The acclaimed actor has continued to work in major motion pictures in recent years, appearing in such films as Proof (2005), Beowulf (2007) and Thor (2011). More recently, he was cast as famed horror movie director Alfred Hitchcock in the 2012 biopic Hitchcock. Hopkins earned raves for his starring role in the film, which includes Helen Mirren as Hitchcock's wife, Alma Reville. The movie explores the making of Hitchock's horror classic Psycho.

Film[edit | edit source]

Title Year Role Director Notes
Template:Sortname 1967 Brechtian Lindsay Anderson
Template:Sortname 1968 Richard Anthony Harvey
The Looking Glass War 1969 John Avery Frank Pierson
Hamlet Claudius Tony Richardson
When Eight Bells Toll 1971 Philip Calvert Étienne Périer
Young Winston 1972 David Lloyd George Richard Attenborough
Template:Sortname 1973 Torvald Helmer Patrick Garland
Template:Sortname 1974 Kostya Robert Ellis Miller
Juggernaut Supt. John McCleod Richard Lester
Template:Sortname 1977 Lt. Col. John D. Frost Richard Attenborough
Audrey Rose Elliot Hoover Robert Wise
Magic 1978 Corky Withers/Voice of Fats Richard Attenborough
International Velvet Captain Johnson Bryan Forbes
Template:Sortname 1980 Dr. Frederick Treves David Lynch
Template:Sortname Adam Evans Richard Lang
Template:Sortname 1984 Lieutenant William Bligh Roger Donaldson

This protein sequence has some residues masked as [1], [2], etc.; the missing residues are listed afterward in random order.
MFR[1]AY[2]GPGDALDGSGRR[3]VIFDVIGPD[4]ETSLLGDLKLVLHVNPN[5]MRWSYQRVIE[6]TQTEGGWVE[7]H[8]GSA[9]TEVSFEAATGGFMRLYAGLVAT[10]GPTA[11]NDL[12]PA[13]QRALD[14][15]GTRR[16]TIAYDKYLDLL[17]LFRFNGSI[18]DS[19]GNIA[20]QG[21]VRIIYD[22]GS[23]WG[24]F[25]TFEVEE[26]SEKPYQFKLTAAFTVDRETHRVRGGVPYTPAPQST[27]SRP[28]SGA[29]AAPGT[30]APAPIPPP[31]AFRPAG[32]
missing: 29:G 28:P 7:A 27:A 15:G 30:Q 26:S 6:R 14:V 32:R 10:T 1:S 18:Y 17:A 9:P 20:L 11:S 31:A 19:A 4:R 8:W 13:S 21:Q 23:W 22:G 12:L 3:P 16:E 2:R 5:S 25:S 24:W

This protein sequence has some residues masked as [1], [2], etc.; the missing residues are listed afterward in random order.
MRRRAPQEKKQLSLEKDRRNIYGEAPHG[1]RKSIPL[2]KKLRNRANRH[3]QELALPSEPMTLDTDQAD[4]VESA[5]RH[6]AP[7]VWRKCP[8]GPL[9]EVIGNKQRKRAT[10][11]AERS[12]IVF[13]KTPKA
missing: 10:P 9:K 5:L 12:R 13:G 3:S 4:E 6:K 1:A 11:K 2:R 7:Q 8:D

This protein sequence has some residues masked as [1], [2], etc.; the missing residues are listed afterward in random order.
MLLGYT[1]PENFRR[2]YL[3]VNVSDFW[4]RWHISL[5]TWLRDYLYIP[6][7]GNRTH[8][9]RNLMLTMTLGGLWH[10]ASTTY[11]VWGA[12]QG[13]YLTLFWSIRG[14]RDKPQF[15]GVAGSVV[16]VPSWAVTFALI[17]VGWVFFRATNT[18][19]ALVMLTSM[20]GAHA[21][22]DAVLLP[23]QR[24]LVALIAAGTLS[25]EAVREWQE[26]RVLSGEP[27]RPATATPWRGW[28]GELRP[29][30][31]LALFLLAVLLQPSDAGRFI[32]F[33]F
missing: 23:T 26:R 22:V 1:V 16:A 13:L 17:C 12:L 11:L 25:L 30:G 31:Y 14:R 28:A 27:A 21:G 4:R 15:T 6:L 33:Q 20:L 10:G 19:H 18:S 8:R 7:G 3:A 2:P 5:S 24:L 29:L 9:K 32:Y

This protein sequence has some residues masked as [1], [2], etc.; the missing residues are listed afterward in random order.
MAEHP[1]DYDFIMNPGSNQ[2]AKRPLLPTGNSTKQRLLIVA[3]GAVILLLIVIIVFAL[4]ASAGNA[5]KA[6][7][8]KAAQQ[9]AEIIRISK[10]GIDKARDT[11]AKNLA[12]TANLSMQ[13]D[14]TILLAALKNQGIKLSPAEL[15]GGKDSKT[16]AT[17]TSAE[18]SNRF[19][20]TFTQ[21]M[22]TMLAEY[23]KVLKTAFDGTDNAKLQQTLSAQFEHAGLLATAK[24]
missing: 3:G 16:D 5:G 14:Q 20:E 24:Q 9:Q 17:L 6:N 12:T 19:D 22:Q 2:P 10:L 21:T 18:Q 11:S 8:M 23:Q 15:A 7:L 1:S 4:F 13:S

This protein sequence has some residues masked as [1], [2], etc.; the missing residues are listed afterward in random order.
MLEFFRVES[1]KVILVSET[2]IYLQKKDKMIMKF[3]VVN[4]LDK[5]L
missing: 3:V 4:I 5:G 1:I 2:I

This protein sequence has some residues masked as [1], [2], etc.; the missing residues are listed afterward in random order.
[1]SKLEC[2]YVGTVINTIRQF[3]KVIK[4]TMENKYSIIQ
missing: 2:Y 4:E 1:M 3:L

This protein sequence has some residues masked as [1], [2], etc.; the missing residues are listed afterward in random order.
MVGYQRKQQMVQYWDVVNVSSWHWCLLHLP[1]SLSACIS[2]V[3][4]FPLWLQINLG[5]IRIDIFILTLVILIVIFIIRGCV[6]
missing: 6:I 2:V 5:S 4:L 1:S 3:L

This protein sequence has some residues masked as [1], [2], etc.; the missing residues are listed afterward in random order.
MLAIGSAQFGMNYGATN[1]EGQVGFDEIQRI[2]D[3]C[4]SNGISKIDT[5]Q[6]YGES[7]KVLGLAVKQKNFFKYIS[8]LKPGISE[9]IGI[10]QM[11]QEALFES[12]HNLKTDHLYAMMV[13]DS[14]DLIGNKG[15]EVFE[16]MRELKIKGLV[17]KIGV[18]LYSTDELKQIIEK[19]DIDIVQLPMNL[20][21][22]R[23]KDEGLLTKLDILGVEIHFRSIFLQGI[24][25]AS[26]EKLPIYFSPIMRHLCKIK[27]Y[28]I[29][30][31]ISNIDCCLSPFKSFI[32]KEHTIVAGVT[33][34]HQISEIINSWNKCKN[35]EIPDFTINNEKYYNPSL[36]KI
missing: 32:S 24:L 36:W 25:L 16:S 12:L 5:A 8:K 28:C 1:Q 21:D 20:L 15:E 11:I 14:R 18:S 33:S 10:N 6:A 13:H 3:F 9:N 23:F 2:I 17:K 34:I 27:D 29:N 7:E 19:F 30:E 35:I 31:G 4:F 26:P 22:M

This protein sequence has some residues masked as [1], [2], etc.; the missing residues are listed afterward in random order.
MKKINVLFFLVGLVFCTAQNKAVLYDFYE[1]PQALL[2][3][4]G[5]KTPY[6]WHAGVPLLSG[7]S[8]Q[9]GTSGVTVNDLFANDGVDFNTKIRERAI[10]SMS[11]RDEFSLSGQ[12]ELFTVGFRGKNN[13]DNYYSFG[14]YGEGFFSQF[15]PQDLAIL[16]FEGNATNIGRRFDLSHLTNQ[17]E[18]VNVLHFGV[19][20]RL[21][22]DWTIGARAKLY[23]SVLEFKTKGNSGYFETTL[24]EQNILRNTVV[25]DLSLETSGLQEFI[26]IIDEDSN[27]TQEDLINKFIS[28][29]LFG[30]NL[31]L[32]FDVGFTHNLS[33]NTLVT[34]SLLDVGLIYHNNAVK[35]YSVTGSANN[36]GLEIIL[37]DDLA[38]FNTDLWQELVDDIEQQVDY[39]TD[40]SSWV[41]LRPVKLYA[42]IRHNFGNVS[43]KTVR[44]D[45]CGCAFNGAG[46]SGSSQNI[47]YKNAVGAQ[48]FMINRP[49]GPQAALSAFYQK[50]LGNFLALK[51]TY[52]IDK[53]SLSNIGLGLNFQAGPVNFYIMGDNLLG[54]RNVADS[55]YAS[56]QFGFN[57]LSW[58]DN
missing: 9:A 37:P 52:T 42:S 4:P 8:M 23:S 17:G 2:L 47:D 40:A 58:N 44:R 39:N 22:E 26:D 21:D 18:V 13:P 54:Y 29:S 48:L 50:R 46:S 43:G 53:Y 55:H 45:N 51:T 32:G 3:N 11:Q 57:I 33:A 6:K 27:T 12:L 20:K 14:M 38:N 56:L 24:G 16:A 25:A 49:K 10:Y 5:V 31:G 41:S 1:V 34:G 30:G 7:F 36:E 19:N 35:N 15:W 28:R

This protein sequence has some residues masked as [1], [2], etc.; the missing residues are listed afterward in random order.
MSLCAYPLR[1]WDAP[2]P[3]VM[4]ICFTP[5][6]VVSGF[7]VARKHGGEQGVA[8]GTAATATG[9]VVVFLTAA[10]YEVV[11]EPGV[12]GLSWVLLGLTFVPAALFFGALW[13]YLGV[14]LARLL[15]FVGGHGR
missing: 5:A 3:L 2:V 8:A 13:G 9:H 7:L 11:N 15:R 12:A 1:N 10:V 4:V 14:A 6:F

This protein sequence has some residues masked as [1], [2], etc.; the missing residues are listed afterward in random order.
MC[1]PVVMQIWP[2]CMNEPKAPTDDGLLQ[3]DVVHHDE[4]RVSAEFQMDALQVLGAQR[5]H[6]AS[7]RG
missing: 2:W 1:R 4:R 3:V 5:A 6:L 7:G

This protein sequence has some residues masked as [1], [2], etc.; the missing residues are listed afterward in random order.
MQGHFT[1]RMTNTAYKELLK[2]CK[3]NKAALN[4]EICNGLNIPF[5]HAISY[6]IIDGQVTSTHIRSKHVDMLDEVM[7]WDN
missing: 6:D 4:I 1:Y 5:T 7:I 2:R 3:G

Template:Sortname 1985 Bill Hooper Mike Newell
Blunt, the Fourth Man 1986 Guy Burgess John Glenister
84 Charing Cross Road 1987 Frank Doel David Jones
Template:Sortname 1988 Angus Barrie Robert Knights
Template:Sortname 1989 Dafydd Ap Llewellyn Michael Winner
Desperate Hours 1990 Tim Comell Michael Cimino
Dylan Thomas: Return Journey Himself Directorial debut
Template:Sortname 1991 Dr. Hannibal Lecter Jonathan Demme
Freejack 1992 Ian McCandless Geoff Murphy
Spotswood Errol Wallace Mark Joffe
Howards End Henry J. Wilcox James Ivory
Bram Stoker's Dracula Professor Abraham Van Helsing Francis Ford Coppola
Chaplin George Hayden Richard Attenborough
The Trial 1993 The Priest David Jones
Template:Sortname Bob Glass John Schlesinger
Template:Sortname James Stevens James Ivory
Shadowlands C. S. "Jack" Lewis Richard Attenborough
Template:Sortname 1994 Dr. John Harvey Kellogg Alan Parker
Legends of the Fall Col. William Ludlow Edward Zwick
Nixon 1995 Richard Nixon Oliver Stone
August 1996 Ieuan Davies Himself Also director
Surviving Picasso Pablo Picasso James Ivory